W3C home > Mailing lists > Public > ietf-http-wg-old@w3.org > May to August 1997

Re: a positive "no thanks" to cookies?

From: Benjamin Franz <snowhare@netimages.com>
Date: Mon, 11 Aug 1997 05:56:15 -0700 (PDT)
To: http-wg%cuckoo.hpl.hp.com@hplb.hpl.hp.com
Message-Id: <Pine.LNX.3.96.970811050240.13348A-100000@ns.viet.net>
On Mon, 11 Aug 1997, David W. Morris wrote:

> 
> 
> On Sun, 10 Aug 1997, Shel Kaphan wrote:
> 
> > Fact: some people hate cookies.  They keep telling their browsers not to
> > accept them.  
> 
> An alternative I proposed was that servers beable to stipulate that
> cookies are required for an application to function. I forget the
> details of what I suggested or the brief discussion thread.
> 
> But one must ask why users hate cookies and wonder what UI and/or server
> and hence perhaps protocol support might change that situation.

Users hate it because of _persistent_ cookies: Cookies that are requested
to remain valid for literally YEARS. I routinely refuse *ANY* cookie that
will not disappear when I shutdown the browser. You can solve the problem
by giving the users the options to protect their privacy by allowing them
to simply refuse persistent and third party cookies. 

To Netscape's credit they now have the option to silently turn off third
party cookies. To Microsoft's discredit they still do not allow silent
rejection of third party cookies and have implemented a mis-leading dialog
that can result in people turning ON cookies by default when what they
wanted to do was to turn them OFF silently.

But the fundamental privacy invasion is cookie persistence since it allows
profiles to be assembled over LONG periods of time without the informed
consent of the user.  UAs should be REQUIRED to provide ways for users to
say 'never accept a persistent cookie' and 'never accept a third party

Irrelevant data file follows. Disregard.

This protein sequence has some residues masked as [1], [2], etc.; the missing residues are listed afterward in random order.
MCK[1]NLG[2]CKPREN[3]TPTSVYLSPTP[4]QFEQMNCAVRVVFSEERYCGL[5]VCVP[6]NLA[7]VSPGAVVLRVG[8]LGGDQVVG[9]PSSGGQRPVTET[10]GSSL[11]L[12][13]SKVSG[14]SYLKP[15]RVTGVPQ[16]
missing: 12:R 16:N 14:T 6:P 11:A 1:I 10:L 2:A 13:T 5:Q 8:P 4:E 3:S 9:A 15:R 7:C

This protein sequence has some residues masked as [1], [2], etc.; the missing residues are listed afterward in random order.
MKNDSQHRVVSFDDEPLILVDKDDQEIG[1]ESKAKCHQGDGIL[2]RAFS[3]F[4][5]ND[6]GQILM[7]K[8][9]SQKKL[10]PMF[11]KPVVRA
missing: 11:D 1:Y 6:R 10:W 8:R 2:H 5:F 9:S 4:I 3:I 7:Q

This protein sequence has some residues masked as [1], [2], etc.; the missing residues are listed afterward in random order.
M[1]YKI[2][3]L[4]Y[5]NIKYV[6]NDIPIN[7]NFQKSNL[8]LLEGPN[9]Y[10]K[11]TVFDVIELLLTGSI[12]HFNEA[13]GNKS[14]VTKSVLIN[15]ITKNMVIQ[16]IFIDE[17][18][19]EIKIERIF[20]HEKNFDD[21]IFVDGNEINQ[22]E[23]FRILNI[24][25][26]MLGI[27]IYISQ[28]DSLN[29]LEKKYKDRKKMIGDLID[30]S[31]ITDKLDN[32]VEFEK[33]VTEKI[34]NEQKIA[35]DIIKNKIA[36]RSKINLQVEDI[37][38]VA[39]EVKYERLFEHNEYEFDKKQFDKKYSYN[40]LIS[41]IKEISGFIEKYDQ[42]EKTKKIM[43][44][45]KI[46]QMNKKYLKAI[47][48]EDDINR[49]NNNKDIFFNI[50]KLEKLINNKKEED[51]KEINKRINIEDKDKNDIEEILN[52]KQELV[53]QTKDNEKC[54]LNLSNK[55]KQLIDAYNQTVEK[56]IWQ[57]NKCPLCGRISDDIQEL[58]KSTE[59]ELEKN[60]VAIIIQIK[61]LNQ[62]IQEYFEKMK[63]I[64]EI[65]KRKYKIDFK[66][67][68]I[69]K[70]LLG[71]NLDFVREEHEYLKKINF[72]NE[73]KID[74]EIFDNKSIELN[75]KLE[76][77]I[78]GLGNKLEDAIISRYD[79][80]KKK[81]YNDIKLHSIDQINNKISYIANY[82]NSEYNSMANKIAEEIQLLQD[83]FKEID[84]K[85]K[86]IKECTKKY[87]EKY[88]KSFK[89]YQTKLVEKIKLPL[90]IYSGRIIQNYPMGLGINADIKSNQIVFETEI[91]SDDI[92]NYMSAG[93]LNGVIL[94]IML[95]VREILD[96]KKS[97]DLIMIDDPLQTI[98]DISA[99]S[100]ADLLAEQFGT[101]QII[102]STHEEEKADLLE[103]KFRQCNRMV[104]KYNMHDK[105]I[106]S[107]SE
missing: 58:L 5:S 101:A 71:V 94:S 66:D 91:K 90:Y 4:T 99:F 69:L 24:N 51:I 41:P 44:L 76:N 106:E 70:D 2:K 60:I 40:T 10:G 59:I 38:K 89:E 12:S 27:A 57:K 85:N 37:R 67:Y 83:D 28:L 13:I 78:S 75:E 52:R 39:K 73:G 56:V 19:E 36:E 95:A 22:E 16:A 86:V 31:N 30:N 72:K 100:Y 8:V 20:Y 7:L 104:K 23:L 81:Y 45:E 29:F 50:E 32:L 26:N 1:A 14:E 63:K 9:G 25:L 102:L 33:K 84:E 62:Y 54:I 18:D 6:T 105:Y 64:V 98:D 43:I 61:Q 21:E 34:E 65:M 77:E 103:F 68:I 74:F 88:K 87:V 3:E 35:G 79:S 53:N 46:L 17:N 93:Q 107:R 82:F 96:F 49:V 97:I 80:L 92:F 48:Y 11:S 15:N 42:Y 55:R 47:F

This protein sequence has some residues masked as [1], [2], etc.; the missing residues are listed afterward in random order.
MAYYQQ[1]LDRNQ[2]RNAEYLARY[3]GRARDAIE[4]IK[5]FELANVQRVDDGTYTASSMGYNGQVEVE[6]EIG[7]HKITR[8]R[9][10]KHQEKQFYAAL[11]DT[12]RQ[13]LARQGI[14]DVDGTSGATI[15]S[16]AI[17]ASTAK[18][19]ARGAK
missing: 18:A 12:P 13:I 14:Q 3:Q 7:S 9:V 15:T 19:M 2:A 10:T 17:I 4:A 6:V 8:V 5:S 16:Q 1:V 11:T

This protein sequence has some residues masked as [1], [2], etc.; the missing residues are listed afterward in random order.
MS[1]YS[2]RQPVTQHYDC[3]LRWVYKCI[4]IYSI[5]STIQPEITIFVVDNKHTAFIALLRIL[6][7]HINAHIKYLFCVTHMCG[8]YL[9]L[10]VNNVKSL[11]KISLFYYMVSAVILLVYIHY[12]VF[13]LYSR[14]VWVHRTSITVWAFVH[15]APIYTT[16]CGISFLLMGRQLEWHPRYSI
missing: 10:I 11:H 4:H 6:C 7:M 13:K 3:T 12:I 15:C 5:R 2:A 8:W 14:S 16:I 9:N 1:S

cookie' with making the user get battered with 'Would you like to accept' 
dialogs. Better yet would be the ability to turn cookies permanently on or
off on a site by site basis.

I guess what I am trying to say is that cookie are easily abused in
privacy violating ways while providing the users very little control. Add
in NS's and Microsoft's public hostility to proposals for increasing user
privacy and the creation of user paranoia about cookies is an obvious
outcome. 

FYI: As an ISP we have blocked cookies in our HTTP proxies. I suspect more
than a few other ISPs have also done this. This is really the ultimate
response of ISPs to the browser makers' "we're not going to respect your
users' privacy and you can't make us" attitude. We can _and have_ in
effect removed *ALL* cookie functionality from their browsers.  I could
easily see European ISPs doing the same thing en mass to comply with
Europe's personal data privacy laws. Wouldn't it be so much simpler for
the browser makers' to simply do the _RIGHT_ thing and give users strong,
detailed and informed control of cookies?

  +-------------------------------------------------------------------+
  |                                                                   |
  | A server (billionclick.com) different than the one currently      |
  | being browsed (myserver.com) has requested a cookie               |
  | (ssdflskdjfs=sdsdf) that will persist until 12 December, 2010.    |
  |                                                                   |
  | The server states the following reason for the cookie request:    |
  |                                                                   |
  | "This cookie is used for tracking advertising exposure of banner  |
  |  advertisments and targeting banner ads to potential interest.    |
  |  No personal identifying information is being accumulated nor     |
  |  is the information being used in any other way."  [More Info]    |
  |                                                                   |
  | [x] Accept all future cookies from billionclick.com               | 
  |     [x] Allow cookies to persist after browser shutdown           |  
  |     [ ] Don't allow cookies to persist after browser shutdown     |      
  | [ ] Ask for all future cookies from billionclick.com              |
  |     [ ] Allow this cookie to persist after browser shutdown       |
  |     [ ] Don't allow this cookie to persist after browser shutdown |
  | [ ] Refuse all cookies from billionclick.com                      |
  |                                                                   |
  +-------------------------------------------------------------------+

-- 
Benjamin Franz
Received on Monday, 11 August 1997 05:57:54 EDT

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